The challenges provided in wilderness therapy simulate the real-world challenges in the family and other social settings but present them in a non-critical environment. The clients work in teams to help them complete the tasks. Through the individual and group therapies offered in this outdoor setting, as well as the physical activities they engage in, the clients learn how to build healthy social relationships, create personal boundaries, and develop their sense of self and purpose.
What Happens in a Wilderness Therapy Session?
The first step in a wilderness therapy session is the stage of opening up/assessment. In this stage, therapists conduct a vigorous evaluation of the client’s cognitive, affective, and behavioral states. Clients also open up about their internal struggles, past negative life experiences, and emotional states to enable the therapist to gain insight into the cause of the problem. Once the patients have been thoroughly evaluated, they are assigned into various groups and the therapy is tailored to the nature and degree of their concerns.
After the initial period of evaluation, the therapists are matched with a group of adolescents with similar issues, and the clients engage in group discussions where they discuss their experiences, emotional struggles, and their journey to recovery. Patients also undergo individual therapy where the therapist learns about their treatment progress and gains a deeper insight into the clients’ learning process. Some adolescent groups may comprise persons of the same gender, while others combine both male and female clients. These young adults remain in each group, living together, and tackling their tasks together throughout the duration of the therapy. The average duration of wilderness therapy is eight to 12 weeks.
Therapy using this model may be in an individual or group setting. Individual therapy helps build trust with the therapists, to promote honesty and a free flow of communication. Individual therapy sessions also provide therapists with a deeper understanding of their internal struggles, as well as the negative personal or family dynamics which may be promoting such dysfunctional patterns. In group sessions, therapists educate the group about such topics as emotional control, healthy communication, self-esteem, wisdom, and a positive outlook on life. Group therapy helps the clients feel safe in themselves, receive and give support to other team members, and develop healthy interpersonal relationships.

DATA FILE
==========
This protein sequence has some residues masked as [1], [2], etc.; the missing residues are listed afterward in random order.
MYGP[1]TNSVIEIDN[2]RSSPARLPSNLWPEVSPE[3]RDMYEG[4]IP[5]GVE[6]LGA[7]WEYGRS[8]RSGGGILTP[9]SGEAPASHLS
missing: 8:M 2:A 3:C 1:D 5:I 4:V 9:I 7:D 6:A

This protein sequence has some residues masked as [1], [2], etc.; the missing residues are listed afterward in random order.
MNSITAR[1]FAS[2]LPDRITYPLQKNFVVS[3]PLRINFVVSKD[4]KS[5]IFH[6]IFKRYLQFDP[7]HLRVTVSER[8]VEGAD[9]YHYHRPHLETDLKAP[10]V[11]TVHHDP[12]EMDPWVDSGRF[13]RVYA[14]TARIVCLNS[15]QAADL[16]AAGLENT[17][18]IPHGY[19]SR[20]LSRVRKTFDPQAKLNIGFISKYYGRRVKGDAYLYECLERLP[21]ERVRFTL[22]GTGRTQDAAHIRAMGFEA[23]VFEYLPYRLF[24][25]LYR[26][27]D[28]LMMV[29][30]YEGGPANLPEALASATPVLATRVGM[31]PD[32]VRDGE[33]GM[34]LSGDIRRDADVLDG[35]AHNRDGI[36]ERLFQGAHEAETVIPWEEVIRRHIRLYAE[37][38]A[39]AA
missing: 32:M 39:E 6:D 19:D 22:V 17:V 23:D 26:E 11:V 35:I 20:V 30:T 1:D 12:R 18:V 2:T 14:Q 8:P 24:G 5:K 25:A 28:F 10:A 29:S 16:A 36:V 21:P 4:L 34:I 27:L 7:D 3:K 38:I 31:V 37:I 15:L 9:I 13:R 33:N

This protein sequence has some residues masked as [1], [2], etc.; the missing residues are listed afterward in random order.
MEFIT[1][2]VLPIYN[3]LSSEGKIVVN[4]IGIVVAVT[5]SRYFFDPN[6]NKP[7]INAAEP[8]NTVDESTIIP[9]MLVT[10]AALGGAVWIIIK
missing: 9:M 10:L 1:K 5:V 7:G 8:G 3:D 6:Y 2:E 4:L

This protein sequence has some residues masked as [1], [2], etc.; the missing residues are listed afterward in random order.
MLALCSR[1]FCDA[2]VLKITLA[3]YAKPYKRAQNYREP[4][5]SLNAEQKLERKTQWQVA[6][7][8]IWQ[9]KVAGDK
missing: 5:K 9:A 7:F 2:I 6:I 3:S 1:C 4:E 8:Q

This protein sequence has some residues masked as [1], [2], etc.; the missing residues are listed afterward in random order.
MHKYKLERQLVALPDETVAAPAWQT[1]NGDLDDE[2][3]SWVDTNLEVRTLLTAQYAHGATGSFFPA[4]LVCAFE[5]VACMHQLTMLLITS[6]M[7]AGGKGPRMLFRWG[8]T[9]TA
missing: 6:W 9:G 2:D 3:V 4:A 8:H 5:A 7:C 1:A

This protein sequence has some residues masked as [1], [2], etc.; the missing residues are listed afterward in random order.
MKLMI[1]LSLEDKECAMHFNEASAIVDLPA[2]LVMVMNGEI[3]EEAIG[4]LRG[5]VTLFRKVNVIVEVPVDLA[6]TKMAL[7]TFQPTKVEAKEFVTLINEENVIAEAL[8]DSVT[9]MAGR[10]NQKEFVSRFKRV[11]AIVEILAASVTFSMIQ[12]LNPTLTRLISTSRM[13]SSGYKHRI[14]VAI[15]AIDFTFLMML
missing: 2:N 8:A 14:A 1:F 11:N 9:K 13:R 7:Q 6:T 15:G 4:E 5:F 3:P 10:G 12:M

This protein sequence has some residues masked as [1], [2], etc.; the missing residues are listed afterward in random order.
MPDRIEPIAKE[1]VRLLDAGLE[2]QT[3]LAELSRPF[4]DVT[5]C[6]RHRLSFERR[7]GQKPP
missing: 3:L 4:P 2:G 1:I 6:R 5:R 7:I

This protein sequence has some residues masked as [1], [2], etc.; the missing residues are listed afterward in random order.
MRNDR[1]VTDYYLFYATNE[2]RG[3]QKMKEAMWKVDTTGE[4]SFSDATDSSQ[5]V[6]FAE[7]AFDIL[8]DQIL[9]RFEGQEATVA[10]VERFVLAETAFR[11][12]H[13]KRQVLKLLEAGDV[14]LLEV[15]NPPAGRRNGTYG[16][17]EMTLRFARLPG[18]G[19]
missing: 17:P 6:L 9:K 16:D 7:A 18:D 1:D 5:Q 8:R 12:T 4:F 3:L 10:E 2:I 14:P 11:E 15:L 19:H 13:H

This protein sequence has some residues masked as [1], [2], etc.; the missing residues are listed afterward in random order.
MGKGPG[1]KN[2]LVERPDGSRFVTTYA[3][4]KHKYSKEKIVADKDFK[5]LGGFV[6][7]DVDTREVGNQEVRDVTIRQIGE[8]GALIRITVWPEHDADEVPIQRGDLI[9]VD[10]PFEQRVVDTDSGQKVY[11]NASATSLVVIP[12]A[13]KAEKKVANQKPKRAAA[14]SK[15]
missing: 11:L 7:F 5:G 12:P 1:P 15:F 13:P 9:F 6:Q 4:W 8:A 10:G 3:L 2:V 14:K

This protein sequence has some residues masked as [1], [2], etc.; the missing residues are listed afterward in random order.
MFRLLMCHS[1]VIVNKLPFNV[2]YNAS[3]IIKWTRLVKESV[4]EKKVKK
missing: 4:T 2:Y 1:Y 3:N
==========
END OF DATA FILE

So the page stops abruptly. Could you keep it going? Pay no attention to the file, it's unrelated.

Generally, these adolescents pass through (i) an avoidance stage where they tend to avoid discussions with others or attempts at completing tasks, (ii) a learning stage where they begin to develop new social skills which, in turn, build their self-esteem, and (iii) a final stage where they fortify newly-formed healthy thought and behavioral patterns.
Therapists say that the longer the duration of stay in wilderness therapy, the greater the level of improvement in the client’s symptoms. This is because of the absence of distractions and escape hatches, such as video games or hiding in the room, in the wilderness. A long duration of wilderness therapy provides ample time to break down the client’s defensive barriers and help them fortify their newly developed healthy relationships and behavioral patterns.
The physical locations used for wilderness therapy are often safe, with enabling factors including exposure to adequate natural light, provision of healthy food, and an environment which promotes adequate sleep.
Some therapists may involve families, couples, and adults in wilderness therapy sessions to prevent relapses which some young adults may develop after successfully completing the program. This is essential to eliminate the negative family dynamics which may impair further progress of the client or stifle the client’s new mental and behavioral patterns.
Techniques Used in Wilderness Therapy